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Offline scott123

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Re: pizza stone, quarry tiles or fibrament
« Reply #27 on: February 05, 2013, 10:39:02 PM »
Biz, I'm not endorsing them in any way, but, some members get their steel from bakingsteel.com.  It all boils down to whether or not a 300-400% markup is worth avoiding  some phone calls and a trip to a fabricator to pick the steel up.

If you are considering steel, it's important to bear in mind that it's generally only ideal for puffy/chewy/not too terribly crispy bake times in an oven that can reach at least 530 (either 550 on the dial or a 500 dial that runs a bit hot) and that has a broiler in the main compartment, not in a separate drawer below it. I don't know about the other pizzerias listed in your profile, but if MM is your goal, you definitely don't need steel for that. Golden brown and/or pretty crispy is fairly easily achievable with lower priced and more easily obtained thick cordierite kiln shelves (3/4" or 1" thick from axner).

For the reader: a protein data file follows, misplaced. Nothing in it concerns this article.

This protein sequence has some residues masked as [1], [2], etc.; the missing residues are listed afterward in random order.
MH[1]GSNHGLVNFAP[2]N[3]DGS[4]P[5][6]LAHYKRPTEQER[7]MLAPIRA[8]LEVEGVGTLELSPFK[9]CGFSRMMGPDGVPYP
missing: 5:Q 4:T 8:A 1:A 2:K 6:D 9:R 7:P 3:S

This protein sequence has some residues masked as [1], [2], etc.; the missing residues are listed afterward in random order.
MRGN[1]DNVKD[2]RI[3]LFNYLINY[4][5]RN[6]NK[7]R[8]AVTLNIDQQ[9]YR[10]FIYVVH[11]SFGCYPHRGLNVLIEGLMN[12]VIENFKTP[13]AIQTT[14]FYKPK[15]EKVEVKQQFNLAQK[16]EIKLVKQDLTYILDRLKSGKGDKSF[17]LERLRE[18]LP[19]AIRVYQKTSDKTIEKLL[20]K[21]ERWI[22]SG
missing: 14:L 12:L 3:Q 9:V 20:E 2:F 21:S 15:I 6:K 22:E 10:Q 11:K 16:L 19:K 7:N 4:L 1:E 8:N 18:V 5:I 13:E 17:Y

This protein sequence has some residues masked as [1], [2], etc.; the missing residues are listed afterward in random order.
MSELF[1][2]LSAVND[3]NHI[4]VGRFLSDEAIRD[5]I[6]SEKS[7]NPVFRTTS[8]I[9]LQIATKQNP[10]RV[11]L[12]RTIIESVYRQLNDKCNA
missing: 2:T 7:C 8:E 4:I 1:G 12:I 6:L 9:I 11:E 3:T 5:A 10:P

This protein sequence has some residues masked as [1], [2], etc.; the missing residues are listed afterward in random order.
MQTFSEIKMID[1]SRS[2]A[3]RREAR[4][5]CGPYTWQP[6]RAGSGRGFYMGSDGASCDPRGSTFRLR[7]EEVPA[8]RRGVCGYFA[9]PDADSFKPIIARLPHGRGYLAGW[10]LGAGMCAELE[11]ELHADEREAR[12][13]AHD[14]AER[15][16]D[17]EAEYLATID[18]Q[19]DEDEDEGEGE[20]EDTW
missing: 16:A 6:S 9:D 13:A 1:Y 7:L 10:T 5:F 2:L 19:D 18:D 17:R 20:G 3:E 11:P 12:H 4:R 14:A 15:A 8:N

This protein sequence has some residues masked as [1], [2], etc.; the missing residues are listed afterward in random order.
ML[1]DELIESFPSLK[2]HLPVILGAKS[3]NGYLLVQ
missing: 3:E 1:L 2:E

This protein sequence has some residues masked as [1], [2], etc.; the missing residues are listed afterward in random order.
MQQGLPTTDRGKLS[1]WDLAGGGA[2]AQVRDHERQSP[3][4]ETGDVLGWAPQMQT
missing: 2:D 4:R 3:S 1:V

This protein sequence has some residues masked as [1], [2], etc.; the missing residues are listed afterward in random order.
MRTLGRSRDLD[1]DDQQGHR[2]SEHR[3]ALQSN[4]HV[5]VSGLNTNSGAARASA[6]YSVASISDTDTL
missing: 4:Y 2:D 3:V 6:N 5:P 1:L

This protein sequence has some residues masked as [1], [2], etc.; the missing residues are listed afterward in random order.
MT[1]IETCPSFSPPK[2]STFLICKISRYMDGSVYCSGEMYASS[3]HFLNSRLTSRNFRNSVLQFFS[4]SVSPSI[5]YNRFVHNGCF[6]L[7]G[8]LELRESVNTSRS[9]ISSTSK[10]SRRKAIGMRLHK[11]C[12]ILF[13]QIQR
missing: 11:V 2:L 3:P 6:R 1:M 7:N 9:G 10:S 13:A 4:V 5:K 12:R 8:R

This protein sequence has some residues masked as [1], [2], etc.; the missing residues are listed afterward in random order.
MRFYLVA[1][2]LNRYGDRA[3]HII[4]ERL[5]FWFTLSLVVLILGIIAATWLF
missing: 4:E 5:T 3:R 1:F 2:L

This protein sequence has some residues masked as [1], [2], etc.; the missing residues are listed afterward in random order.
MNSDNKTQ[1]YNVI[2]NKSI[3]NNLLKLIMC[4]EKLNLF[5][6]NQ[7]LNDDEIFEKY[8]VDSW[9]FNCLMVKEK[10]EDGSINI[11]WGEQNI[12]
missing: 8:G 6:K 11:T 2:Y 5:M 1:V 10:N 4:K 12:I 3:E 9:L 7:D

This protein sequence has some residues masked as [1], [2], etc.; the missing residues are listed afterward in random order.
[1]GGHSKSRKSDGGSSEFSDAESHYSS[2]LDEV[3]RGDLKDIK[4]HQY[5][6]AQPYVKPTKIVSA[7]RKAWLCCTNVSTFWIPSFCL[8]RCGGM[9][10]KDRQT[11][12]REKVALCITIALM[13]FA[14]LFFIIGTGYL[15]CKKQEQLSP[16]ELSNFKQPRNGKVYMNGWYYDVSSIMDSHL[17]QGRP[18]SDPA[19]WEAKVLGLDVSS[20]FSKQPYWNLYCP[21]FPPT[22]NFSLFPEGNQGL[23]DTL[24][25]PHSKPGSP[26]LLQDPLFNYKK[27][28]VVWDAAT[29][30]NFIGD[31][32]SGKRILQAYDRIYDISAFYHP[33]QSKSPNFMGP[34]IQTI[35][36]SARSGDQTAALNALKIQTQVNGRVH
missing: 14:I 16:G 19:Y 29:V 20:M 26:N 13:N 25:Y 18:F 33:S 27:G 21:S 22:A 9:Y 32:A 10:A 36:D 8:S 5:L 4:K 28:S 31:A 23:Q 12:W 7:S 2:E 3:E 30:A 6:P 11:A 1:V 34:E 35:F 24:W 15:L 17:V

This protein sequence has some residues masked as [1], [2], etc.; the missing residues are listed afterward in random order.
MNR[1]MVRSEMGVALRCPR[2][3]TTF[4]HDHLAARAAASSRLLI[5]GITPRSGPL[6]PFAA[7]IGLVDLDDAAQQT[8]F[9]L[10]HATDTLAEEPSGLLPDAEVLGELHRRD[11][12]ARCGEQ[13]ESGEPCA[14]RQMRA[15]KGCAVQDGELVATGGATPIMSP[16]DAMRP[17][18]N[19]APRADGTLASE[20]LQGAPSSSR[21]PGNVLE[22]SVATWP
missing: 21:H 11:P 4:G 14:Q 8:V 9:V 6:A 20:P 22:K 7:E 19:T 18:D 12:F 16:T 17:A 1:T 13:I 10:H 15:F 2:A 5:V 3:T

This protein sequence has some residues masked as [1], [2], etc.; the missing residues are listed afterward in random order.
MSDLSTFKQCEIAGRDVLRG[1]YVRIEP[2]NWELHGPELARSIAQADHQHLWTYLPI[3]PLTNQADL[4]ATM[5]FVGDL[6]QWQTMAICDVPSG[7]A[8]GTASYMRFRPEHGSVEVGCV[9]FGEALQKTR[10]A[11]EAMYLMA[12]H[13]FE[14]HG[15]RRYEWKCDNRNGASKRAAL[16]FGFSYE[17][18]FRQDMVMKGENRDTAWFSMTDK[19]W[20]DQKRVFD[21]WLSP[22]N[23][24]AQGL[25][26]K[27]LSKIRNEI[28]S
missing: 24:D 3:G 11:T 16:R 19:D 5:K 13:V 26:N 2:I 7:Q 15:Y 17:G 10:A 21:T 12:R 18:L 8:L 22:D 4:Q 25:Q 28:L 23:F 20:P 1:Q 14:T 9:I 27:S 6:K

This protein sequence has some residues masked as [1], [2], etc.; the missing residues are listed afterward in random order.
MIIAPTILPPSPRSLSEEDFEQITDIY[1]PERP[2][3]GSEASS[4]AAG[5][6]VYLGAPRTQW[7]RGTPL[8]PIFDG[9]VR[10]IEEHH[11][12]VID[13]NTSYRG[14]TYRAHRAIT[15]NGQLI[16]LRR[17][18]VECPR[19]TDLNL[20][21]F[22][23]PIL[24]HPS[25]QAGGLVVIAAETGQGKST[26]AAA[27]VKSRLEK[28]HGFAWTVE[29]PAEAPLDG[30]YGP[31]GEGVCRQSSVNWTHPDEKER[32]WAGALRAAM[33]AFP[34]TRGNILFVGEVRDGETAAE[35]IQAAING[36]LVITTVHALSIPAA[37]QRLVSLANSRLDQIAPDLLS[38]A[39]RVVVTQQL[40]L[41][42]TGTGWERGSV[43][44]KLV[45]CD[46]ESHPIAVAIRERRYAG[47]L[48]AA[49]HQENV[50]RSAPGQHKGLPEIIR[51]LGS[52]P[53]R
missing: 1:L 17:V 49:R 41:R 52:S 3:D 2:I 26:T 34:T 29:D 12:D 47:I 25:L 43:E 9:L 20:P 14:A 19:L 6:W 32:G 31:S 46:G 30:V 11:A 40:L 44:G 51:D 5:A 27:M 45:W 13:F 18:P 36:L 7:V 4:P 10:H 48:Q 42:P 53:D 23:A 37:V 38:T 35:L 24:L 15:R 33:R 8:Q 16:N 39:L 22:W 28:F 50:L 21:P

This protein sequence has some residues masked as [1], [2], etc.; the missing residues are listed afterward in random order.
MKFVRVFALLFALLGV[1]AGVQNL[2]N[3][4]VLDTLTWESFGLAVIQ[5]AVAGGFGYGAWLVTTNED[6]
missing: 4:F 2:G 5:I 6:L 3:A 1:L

Offline Biz Markie

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Re: pizza stone, quarry tiles or fibrament
« Reply #28 on: February 07, 2013, 03:39:51 PM »
Thanks gentlemen!

Yeah, lately I've been doing "nearly-politan" pies with the Fibrament at 550 for about 90 mins, with some top broiler action toward the end of the bake. 
So steel sounds intriguing as a way to get from nearly-politan to the real thing.


Offline TXCraig1

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Re: pizza stone, quarry tiles or fibrament
« Reply #29 on: February 07, 2013, 03:50:08 PM »
So steel sounds intriguing as a way to get from nearly-politan to the real thing.

That would be Coca-Cola or Faith No More?
Pizza is not bread.


Offline Biz Markie